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All Our Children:

I was cutting out a December 30, 2006 article from the New York Times when nearby a January 4, 2007 article from the L.A. Times caught my eye. The juxtaposition of the two articles turned my stomach. Article one showed pictures of African children attending overcrowded, under-resourced schools, 125 children in one third-grade classroom – many of whose parents are illiterate. In addition, the article noted that some 12 million sub-Saharan children have lost one or both parents to AIDS. One teacher, who has three textbooks for 195 students, poignantly stated, “Textbooks would make my job so much easier.”

Article two – headline: “$210 Million to Step Aside.” The second article presented the details of former Home Depot CEO Bob Nardelli’s severance package.

So what do the two articles have to do with each other? On the surface, nothing. It’s just that I have a compulsion to think of this planet as One: as one inter-connected, interdependent home of a unique species located on this miraculous blue planet, which is whirling through ever-expanding space in a cosmos or series of cosmoses so immense as to beggar the wildest imagination. We are clearly all of a kind; our evolutionary history shows we are all related, our ancestors ultimately the same.

So why do we have such a devilishly hard time caring for each other? And why have we allowed the planet to become organized in such an obscenely unequal and blatantly unfair manner? Nardelli’s inflated ego and capitalism’s absurdly individualistic and simultaneously anarchistic policies allow for one man to receive $210 million just to leave a job? Meanwhile, his children, our children, our human relatives in Africa suffer, die, go to schools without books? Is there any sense in this whatsoever?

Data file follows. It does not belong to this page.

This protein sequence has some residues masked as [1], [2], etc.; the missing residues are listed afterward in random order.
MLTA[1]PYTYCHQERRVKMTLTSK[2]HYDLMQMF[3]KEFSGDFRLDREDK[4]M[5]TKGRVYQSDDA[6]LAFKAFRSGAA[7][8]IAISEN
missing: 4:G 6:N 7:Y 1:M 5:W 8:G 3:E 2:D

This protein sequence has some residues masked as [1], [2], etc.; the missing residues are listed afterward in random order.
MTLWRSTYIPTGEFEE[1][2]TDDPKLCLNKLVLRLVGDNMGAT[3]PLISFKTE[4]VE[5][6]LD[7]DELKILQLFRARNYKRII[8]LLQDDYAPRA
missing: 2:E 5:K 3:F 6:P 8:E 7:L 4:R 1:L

The answer is, of course, no. There is no real sense to it – it’s just the way it is. It works beautifully for the few, and they have the power to see that governments guarantee that it continues to work beautifully for those few, and the rest be damned.

We have so organized – or I should say, the rich and powerful have so organized – things that in country after country the top 5 percent flourish, as the middle percentage make do, and the bottom half suffers miserably.

This set-up is statistically known to many people. Inevitably, the question comes up, “But what can I do about it? I’m just one individual.” Separately we can do little, but jointly some change is possible. For example, shareholders and boards of trustees have the power to rein in many CEO pay packages, which are clearly out of control across the country. Almost every week now we read of CEOs retiring or resigning and walking away with outrageous amounts of money. This money could go to shareholders, to social service programs via corporate social service commitments. Are we so mired down in accommodating the gargantuan appetites of individual executives that corporations cannot see a way to contribute to people in desperate need all across the globe? The teacher trying to teach 135 poor children without books and the $210 million slop in Mr. Nardelli’s trough are a depressing commentary on our collective lack of vision and determination. Surely we can do better.

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